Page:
Consistency eludes blundering Boks
13 Aug 2011
JON CARDINELLI says that a second-half dip in intensity and accuracy contributed to another gutting Springbok defeat.
Many were all but hailing a famous Bok victory at half-time, as the hosts had produced an unpolished but spirited display. The decision to appoint Jacques Nienaber as the defensive consultant was vindicated as the Boks were much improved when it came to one-on-one or system defence, and more than anything the players displayed an aggressive attitude that complemented their accuracy at the tackle.
Heinrich Brussow had the desired impact at the breakdown, as apart from a crucial turnover inside his own 22 he hassled the Wallabies at the ruck and ensured the opposition halfbacks received slow ball. Brussow was substituted in the 50th minute, and this undoubtedly helped the Wallabies’ attacking cause.
Fourie du Preez was excellent early on, and his clever tactical kicks were well chased by Bryan Habana and JP Pietersen. The spot tackles by men like Habana, Butch James and Jean de Villiers highlighted the Boks’ desire to make a defensive statement, but unfortunately it was an effort they failed to maintain for the full 80 minutes.
While the first-half defensive performance was encouraging, the Boks squandered several attacking opportunities. Many of these opportunities were created by excellent defensive pressure, such as the instant where Du Preez kicked in behind the Wallabies’ defence and Jaque Fourie put pressure on a flailing Quade Cooper. The TMO ruled that Fourie had knocked the ball on before grounding it, and it was a massive let off for the visitors. If the Boks had added a converted try to their tally at that point, the final result may have been different.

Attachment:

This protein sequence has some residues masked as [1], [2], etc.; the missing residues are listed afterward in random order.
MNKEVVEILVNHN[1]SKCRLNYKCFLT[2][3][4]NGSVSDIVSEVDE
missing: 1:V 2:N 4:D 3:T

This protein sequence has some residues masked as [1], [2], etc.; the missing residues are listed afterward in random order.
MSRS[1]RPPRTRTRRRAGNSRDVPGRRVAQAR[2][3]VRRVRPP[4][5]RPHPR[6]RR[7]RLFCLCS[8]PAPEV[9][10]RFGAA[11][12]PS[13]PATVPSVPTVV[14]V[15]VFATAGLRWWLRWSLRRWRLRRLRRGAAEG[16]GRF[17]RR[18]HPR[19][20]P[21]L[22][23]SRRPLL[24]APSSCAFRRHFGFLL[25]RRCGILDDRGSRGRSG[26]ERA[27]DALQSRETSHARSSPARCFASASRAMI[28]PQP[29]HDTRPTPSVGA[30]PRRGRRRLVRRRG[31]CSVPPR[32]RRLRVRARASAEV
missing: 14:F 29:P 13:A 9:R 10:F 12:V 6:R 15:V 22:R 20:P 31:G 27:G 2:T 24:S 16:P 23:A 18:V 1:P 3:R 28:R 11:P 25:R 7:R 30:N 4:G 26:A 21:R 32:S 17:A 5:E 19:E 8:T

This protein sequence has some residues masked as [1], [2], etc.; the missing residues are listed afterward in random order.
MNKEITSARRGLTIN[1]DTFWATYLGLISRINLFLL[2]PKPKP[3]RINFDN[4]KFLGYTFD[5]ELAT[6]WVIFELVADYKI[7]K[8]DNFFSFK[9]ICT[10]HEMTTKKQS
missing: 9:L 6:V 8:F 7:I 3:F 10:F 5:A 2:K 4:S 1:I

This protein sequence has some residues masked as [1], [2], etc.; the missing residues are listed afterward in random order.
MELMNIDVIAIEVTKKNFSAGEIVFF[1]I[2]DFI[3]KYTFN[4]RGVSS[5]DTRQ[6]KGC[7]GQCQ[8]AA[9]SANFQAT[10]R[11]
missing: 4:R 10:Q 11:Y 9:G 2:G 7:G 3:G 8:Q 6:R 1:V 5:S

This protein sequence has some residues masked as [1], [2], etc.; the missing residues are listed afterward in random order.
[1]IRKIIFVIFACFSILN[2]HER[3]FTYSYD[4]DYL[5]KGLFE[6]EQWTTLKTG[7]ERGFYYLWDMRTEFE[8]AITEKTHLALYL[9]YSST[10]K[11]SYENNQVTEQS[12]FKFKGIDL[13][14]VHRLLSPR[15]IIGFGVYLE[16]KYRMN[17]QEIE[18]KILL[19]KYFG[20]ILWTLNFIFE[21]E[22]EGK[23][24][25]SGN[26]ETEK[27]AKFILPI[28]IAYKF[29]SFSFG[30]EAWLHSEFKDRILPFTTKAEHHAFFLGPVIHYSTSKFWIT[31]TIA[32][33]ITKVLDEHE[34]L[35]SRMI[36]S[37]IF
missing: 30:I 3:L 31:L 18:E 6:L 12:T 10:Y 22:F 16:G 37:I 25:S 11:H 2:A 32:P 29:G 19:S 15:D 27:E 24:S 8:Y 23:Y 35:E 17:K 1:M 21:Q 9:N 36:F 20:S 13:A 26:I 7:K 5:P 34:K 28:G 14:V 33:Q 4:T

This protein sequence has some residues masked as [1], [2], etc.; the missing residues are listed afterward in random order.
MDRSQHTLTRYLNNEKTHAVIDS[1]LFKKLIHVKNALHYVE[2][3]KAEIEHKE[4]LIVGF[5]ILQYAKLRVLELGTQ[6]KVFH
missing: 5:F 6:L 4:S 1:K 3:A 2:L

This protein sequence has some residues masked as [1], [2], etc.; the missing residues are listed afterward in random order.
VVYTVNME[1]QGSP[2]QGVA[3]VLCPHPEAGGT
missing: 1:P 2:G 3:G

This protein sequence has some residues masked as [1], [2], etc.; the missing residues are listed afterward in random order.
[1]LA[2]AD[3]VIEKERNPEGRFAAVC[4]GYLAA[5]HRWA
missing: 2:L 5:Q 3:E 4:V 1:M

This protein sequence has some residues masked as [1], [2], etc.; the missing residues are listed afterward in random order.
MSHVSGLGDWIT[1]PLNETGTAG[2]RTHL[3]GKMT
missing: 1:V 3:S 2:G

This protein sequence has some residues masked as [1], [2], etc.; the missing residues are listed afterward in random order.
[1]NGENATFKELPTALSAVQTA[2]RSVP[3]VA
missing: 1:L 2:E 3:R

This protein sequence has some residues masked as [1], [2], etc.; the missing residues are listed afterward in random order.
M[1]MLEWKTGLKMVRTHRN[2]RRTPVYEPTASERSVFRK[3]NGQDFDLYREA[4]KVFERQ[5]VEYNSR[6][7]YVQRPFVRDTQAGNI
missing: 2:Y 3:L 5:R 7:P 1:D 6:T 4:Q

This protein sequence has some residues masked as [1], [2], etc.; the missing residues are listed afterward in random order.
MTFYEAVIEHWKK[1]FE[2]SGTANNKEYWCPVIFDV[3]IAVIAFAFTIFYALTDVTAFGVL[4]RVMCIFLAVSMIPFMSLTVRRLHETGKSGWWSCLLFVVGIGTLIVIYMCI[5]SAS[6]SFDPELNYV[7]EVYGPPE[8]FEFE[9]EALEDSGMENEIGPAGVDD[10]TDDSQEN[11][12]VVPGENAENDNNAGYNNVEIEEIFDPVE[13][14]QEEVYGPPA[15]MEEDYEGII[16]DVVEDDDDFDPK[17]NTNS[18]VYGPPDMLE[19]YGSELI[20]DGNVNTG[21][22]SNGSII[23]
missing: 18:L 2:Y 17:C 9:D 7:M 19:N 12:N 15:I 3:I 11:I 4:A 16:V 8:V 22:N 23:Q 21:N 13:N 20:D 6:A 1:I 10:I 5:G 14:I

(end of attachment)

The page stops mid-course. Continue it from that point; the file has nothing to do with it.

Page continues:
But the Boks’ lack of match fitness became increasingly apparent as the game wore on. The Wallabies, who have been playing together since the start of the Tri-Nations, came into their own, and David Pocock effected some momentum-killing turnovers when the Bok heavies failed to display the necessary intensity and accuracy at the ruck. The kicks in behind the Wallabies defence were also poorly chased in the second stanza, and so the dangerous Wallabies back three had more space to counter-attack.
What also contributed to the Boks’ lack of momentum in the second half was the ludicrous player-management of coach Peter de Villiers. The Bok scrum produced a powerful showing initially and No 8 Pierre Spies took full advantage of this platform with some bulldozing runs. But when John Smit was shifted to prop in the second half, the Bok set-piece went backwards. The lineout also struggled as the weather worsened later in the game.
The Boks have a lot to rectify before next week’s Test in Port Elizabeth. They need to win a game (they’ve lost all of their Tests in 2011) before they go to the World Cup, but to do so they will need to produce a far more consistent showing on both defence and attack.